FORT LAUDERDALE, Fla. – The Atlantic Ocean’s next tropical depression has a good chance of forming either Wednesday night or on Thursday, forecasters said.
But those chances had dropped slightly on Wednesday afternoon, from 70 percent to 60 percent.
The potential depression was also far from Florida – about 3,000 miles away.
“No reason to be concerned at this time,” said John Cangialosi, a hurricane specialist at the National Hurricane Center in Miami.
As of Wednesday morning, the cluster of storms and clouds that would become the depression was out in the Central Atlantic, about 850 miles southwest of the Cabo Verde Islands, an archipelago off the coast of Africa.
But that smattering of wet weather is surrounded by a mass of dry air and dust from Africa’s Sahara Desert. A tropical system needs moisture to stay alive, so if a tropical depression does form, it looks like it wouldn’t have much of a chance of strengthening or lasting long, Cangialosi said.
“The thinking here is that this would likely not be a very strong system,” Cangialosi said.
But as with any area of interest in the tropics – this one is known as Invest 94L – there are the so-called spaghetti models that, using different types of data, depict various future weather scenarios including where and when a system could be headed.
The models generally have it tracking northwest through the open Atlantic on a northwest path that would take it several hundred miles north of the eastern Caribbean and the Dominican Republic by about seven days from now.
Of course, by then it could be nothing more than some rain and clouds. But again, it was too early to say.
Hurricane forecasters routinely warn that these models are anything but reliable this far in advance. South Florida residents are advised to not pay so much attention to them at this point, Cangialosi said.
And according to the popular Hurricane Tracker App, the chance Florida will be impacted stands at 1 percent.
The term “tropical cyclone” is an umbrella term that refers to a closed-circulation, rotating system of clouds and thunderstorms that, depending on its intensity, can be a tropical depression, tropical storm or hurricane.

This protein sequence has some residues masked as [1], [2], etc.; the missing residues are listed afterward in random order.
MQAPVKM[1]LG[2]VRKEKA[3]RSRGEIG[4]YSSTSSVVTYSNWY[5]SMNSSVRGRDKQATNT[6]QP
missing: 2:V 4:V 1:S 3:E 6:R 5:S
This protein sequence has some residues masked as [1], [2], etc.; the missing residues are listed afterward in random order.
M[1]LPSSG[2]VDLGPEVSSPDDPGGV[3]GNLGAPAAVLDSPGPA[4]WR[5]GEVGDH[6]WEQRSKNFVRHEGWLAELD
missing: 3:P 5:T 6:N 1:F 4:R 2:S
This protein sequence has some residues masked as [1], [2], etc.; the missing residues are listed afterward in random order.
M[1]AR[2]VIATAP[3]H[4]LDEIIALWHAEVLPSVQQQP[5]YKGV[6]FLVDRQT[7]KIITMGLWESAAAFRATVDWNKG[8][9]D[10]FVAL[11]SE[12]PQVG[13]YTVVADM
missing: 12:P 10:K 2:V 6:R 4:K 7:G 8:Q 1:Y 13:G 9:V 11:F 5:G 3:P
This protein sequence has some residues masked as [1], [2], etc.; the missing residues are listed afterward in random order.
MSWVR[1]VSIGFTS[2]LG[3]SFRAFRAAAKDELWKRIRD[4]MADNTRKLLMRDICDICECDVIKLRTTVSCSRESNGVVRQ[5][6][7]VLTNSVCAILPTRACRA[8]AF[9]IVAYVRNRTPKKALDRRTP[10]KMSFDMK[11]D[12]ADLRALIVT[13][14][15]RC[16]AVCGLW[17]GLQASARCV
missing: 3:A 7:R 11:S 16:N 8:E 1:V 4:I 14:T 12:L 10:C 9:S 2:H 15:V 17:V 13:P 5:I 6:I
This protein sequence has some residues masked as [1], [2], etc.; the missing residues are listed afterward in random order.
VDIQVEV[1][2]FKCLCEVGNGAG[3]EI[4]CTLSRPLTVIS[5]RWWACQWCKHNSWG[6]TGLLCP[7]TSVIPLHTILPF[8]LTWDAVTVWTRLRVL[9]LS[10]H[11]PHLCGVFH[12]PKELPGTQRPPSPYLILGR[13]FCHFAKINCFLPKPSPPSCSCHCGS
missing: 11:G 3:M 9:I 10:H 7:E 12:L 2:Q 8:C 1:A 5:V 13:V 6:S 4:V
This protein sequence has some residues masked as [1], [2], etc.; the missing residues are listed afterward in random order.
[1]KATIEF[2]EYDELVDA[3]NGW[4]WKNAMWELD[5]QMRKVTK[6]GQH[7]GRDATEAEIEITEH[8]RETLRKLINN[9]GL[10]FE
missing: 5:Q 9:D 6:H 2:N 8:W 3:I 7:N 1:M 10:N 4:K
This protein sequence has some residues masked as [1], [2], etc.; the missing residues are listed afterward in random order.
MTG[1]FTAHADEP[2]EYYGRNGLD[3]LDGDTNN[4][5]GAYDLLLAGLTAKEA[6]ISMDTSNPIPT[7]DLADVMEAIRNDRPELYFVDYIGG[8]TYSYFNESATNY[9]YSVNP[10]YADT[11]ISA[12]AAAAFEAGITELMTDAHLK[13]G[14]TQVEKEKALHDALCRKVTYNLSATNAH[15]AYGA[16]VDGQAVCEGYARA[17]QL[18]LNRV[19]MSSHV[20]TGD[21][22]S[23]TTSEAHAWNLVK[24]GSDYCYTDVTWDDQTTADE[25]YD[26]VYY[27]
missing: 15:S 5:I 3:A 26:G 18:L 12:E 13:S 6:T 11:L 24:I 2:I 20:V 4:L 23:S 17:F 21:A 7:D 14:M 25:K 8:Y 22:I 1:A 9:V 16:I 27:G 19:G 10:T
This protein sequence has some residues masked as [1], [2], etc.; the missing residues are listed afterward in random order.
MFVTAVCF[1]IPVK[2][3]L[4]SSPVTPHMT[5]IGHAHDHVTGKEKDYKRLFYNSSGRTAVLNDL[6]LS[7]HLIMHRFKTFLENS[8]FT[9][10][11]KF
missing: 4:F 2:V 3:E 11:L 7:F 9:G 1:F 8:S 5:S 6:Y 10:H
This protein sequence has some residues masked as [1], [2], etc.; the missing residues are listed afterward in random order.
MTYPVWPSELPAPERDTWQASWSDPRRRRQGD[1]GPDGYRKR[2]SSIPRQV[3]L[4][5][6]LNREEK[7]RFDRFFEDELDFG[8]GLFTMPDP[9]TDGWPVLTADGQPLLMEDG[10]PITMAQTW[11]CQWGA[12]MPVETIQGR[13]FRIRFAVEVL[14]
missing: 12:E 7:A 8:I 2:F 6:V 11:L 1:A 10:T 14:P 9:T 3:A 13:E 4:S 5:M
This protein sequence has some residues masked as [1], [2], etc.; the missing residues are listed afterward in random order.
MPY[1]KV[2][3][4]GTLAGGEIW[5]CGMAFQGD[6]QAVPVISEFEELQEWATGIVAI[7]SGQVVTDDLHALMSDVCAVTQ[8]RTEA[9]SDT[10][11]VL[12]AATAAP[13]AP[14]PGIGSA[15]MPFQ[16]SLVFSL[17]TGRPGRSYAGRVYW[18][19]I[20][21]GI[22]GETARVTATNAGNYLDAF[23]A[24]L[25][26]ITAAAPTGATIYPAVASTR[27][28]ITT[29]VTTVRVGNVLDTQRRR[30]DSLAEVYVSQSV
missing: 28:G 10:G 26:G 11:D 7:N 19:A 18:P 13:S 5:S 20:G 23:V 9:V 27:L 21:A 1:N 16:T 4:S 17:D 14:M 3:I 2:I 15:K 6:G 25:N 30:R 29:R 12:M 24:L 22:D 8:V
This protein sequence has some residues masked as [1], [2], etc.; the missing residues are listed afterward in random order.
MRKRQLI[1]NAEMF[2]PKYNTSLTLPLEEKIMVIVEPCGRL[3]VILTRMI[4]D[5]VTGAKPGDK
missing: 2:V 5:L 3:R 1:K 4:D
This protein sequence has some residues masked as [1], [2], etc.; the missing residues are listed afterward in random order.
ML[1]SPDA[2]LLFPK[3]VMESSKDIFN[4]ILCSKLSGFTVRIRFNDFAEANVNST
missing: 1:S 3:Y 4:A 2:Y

A tropical depression is the least powerful form of tropical cyclone, with maximum winds of 38 mph or less. Hurricanes, the most powerful incarnation of a cyclone, have winds of at least 74 mph.
The 2017 hurricane season has so far seen three named storms: tropical storms Arlene, Bret, and Cindy.
The next named storm will be Don.
Although it’s been a busy start to the hurricane season, forecasters say it’s not necessarily a sign of what’s to come. A busy June doesn’t mean the rest of the hurricane will be busy or quiet. It just means June was busy. Devastating storms can also happen during quiet seasons, as evidenced by Hurricane Andrew, which became the 1992 hurricane season’s first named storm in mid-August.
That said, academic and government experts have said they expect the 2017 hurricane season to be above average in terms of its number of storms. They also urge residents in hurricane-prone areas to prepare early instead of waiting until a storm is here.
The Atlantic hurricane season runs from June 1 through Nov. 30, but forecasters also say that although it’s not as common, a storm can form at any point – as seen in April with Arlene.
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